Graham of Anywhere
Graham's blog: politics, poetry, and introspection

Reflections on QA and community

Today I reloaded into localhost. It’s been 6 years since I’ve seen it in its final state, and it’s still frozen in time at 5pm GMT, Saturday 11 May 2014. I wanted to pull out some old writings from the pages table, but the database design is so quirky — having been built by my teenage self — that I couldn’t just pull the pages as rows. I decided instead to brave a trip down memory lane.

I found my series of Grum’s Words articles, 1 though 10, containing various poems I’d written. About loneliness, about insecurity, about progress, about boys. I’ve added them into this combined blog, messily using unused IDs very roughly around the right points in time. I guess I should order the entries by date rather than by ID, eh? Still, I have the articles in here now, mission accomplished.

What else was there to be found? A lot of evidence of a kid running an organisation. I guess it was largely unprofessional, but it was also visioned and pure. An ethos was nurtured and it was cradled and protected for years. The community was exactly what we’d all want our world to look like — with the caveat being “on the whole”. There was a warmth and positivity and an expectation that we’d continue forever. But, of course, everything tends to disorder.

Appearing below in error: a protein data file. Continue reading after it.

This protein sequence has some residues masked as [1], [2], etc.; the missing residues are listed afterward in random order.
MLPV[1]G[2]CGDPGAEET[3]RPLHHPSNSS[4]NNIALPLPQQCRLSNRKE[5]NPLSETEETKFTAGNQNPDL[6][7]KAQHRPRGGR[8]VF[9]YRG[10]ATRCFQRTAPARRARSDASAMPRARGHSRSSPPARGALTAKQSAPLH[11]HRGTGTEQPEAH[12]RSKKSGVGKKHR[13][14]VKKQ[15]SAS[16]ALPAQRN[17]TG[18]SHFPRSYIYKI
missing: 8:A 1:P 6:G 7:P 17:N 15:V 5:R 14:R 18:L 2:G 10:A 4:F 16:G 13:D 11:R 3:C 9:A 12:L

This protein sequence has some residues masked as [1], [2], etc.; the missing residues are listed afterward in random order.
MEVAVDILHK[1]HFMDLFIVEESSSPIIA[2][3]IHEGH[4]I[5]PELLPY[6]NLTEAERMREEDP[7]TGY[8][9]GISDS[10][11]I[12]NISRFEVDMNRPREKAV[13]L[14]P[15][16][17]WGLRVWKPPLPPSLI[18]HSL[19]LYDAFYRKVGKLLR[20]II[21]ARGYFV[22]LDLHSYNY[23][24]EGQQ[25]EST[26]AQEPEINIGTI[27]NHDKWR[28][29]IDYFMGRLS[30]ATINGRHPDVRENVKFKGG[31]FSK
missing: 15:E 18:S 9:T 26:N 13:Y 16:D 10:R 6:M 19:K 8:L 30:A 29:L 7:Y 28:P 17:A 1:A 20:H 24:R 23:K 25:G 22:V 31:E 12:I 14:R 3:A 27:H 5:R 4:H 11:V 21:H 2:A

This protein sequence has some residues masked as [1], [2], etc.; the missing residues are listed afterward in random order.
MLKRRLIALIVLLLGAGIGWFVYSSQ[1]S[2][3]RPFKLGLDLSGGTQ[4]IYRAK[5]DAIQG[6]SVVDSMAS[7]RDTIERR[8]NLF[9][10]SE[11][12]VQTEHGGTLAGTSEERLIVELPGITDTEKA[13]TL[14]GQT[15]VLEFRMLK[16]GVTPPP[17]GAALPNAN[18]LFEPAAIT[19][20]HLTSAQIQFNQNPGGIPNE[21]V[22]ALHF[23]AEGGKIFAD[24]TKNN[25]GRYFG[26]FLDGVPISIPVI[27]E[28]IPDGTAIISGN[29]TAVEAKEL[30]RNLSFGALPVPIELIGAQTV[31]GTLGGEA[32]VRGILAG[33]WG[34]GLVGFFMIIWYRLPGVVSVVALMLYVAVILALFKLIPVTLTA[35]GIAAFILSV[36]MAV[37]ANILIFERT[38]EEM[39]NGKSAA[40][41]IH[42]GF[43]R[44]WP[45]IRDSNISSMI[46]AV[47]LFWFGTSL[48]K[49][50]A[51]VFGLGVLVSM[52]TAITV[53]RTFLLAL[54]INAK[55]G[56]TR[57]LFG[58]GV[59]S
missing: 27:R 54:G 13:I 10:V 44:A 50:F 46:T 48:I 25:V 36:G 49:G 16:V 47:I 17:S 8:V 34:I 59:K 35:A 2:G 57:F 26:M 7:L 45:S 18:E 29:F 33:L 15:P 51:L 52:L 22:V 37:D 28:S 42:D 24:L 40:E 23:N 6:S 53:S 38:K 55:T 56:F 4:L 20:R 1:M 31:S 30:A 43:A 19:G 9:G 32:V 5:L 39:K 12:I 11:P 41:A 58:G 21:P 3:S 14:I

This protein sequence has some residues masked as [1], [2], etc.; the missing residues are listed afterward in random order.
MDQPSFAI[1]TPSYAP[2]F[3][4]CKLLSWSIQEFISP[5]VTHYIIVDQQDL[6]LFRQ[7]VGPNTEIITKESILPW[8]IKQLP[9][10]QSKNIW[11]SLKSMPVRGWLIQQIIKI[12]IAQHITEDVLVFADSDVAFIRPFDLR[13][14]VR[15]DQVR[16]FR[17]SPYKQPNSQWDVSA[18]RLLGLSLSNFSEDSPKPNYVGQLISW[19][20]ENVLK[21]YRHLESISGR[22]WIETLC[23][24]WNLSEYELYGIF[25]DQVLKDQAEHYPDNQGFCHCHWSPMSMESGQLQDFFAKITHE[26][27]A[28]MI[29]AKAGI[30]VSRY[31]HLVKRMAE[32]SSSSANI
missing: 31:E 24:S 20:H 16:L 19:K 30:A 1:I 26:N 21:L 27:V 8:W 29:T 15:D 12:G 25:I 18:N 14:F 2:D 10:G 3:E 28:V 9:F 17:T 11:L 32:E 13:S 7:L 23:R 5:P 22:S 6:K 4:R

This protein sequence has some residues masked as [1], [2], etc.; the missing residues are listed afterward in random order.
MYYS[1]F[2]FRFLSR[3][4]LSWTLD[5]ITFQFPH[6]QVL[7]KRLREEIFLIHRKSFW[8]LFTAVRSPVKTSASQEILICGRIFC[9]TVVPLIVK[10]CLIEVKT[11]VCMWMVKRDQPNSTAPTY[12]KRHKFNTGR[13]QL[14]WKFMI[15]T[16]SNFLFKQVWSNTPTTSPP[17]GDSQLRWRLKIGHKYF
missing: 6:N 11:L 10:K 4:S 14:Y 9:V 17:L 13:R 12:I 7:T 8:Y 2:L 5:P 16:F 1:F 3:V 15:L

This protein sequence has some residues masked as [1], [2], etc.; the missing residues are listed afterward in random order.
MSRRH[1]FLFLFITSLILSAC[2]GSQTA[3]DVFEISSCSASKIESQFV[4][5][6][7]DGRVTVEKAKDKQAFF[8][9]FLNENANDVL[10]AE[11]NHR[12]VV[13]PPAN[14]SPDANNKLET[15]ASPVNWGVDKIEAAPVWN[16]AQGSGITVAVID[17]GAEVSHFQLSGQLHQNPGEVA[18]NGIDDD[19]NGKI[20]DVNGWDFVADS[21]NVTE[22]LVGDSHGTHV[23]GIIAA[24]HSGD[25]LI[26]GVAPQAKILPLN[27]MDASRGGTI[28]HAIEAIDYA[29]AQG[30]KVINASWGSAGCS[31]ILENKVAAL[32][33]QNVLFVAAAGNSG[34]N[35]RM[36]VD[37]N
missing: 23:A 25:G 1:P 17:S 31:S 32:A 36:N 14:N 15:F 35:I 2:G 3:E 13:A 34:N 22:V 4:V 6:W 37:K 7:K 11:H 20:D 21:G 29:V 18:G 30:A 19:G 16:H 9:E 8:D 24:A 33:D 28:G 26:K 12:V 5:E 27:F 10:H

My posts by 2012 were really showing the strain. I was at a really low ebb, I was on the edge. I didn’t have the energy or the interest to be managing QA by that point. But it was a job that I couldn’t quit. But by failing to find a solution, I was the problem. I possibly couldn’t, but crucially didn’t, provide sound leadership and despite trying, and trying again, I wasn’t able to develop. QA5 was to be the next generation and we had so many ideas. Designs and plans and ambitions. Yet it was an impossible dream with a founder who found himself lost.

It took me another two years of desperation and dereliction before I was consumed by guilt and fear and sadness and a reckoning that I could save either QA or myself, but not both. So I did what I had to do. I didn’t think too much about it in the years that followed but I’ve stumbled into these memories a few times this year. Maybe because 2020 is a year for re-evaluation, or maybe just because I’m finally coming to terms with it. Maybe it’s because I’m mentally preparing to lead once again.

There are still questions to be answered, or at least secrets to be rediscovered. What does it mean to belong and what does it take to create meaningful connections? How on earth did I manage to turn a personal homepage into a thriving community? And how did I let it fall apart? I’d like to think that I’ve lived and learned, and that I know now, but the reality is that reality is evolving around us. What you know today is what you question tomorrow. The only thing I can trust in is the paramount importance of actively leading -- with integrity, and clarity of vision.
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